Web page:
The Supreme Court Weighs Whether Cities Can Criminalize Homelessness

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On Monday, the U.S. Supreme Court held oral arguments around whether or not cities can impose punishments upon unhoused people for sleeping outside if they are unable to go to find shelter.

The high court previously declined hearing a comparable case from Boise, Idaho in 2019. But in the past four years, homelessness rates across the country have increased dramatically. The U.S. Department of Housing and Urban Development (HUD) defines homelessness as including both sheltered people living in emergency shelters, transitional shelters and hotels as well as unsheltered people who live outdoors in cars, abandoned buildings, deemed unfit for human habitation.

Additionally, if someone is unable to stay with a friend longer than 14 days, they also fall under this classification. As of a January 2023, count, there were 653,104 homeless Americans.

In the case at hand, Grants Pass, a rural town in Oregon, began issuing fines of $295 to people who were sleeping outside due to skyrocketing housing costs and an increase in tents in public areas. Similar to the lower court’s ruling in Boise, the U.S. 9th Circuit Court of Appeals based out of San Francisco, “struck down the law under its holding that banning camping in places without enough shelter beds amounts to cruel and unusual punishment.”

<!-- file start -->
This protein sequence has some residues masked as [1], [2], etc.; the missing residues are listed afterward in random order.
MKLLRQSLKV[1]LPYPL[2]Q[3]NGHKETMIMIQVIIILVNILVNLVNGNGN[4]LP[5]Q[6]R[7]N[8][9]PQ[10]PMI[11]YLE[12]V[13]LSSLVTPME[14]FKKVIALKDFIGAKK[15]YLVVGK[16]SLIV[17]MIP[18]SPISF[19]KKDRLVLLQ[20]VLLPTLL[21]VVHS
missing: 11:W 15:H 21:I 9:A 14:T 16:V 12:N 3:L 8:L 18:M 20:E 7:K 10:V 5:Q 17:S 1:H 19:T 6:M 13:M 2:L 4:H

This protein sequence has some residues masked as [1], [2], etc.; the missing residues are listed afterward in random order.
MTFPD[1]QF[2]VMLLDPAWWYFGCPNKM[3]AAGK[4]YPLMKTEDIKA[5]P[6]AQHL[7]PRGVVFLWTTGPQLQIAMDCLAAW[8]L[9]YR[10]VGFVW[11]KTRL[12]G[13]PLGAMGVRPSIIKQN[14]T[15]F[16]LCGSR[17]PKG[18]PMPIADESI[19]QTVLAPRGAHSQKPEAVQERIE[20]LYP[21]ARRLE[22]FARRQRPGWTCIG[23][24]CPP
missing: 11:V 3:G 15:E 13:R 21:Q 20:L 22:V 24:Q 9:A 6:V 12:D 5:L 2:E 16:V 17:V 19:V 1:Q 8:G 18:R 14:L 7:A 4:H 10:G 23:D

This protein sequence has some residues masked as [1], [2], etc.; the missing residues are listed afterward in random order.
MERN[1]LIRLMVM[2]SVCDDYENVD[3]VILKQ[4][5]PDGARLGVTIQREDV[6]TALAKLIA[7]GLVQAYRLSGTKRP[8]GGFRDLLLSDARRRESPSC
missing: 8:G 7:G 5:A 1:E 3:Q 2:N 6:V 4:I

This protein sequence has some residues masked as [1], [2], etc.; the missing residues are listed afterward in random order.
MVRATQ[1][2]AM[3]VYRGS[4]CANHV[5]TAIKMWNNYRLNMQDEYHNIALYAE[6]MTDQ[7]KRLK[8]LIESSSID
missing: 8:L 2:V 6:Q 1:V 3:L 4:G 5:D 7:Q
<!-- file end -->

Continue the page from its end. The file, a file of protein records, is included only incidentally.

As in most of their high-profile cases, the justices appear to be split along ideological lines. “Sleeping is a biological necessity. It’s sort of like breathing…But I wouldn’t expect you to criminalize breathing in public,” said liberal Justice Elena Kagan. “You don’t arrest babies who have blankets over them. You don’t arrest people who are sleeping on the beach,” stated Justice Sonia Sotomayor.

But on the conservative side, Justice Clarence Thomas skeptically asked, “Have we ever applied the Eighth Amendment to civil penalties?” Justice Samuel Alito queried, “What if the person finds that person in a homeless state because of prior life choices or their refusal to make future life choices?”

The issue at the crux of the argument “is whether Grants Pass treats homelessness as a ‘status.’ Doing so could run afoul of a 1962 case, Robinson v. California, which held that it violated the Eighth Amendment to make drug addiction as a ‘status’ illegal,” ABC News reports.

If the high court decides to rule in favor of the city of Oregon, there would be far-reaching implications on unhoused people currently struggling to make ends meet in cities across the country, and disproportionately impact Black people.

According to a 2023 article published in the Journal of Ethnic Health Disparities, “[h]omelessness is a public health crisis affecting millions of Americans every year.” In addition, “Black Americans are four times as likely to experience homelessness during their lives compared to white Americans.”

The Supreme Court is expected to release their decision before the end of June 2024. However, the Biden administration has asked the high court to remand the case, meaning to send it back to the lower court. The White House believes additional evidentiary findings are necessary in order to make a final ruling.

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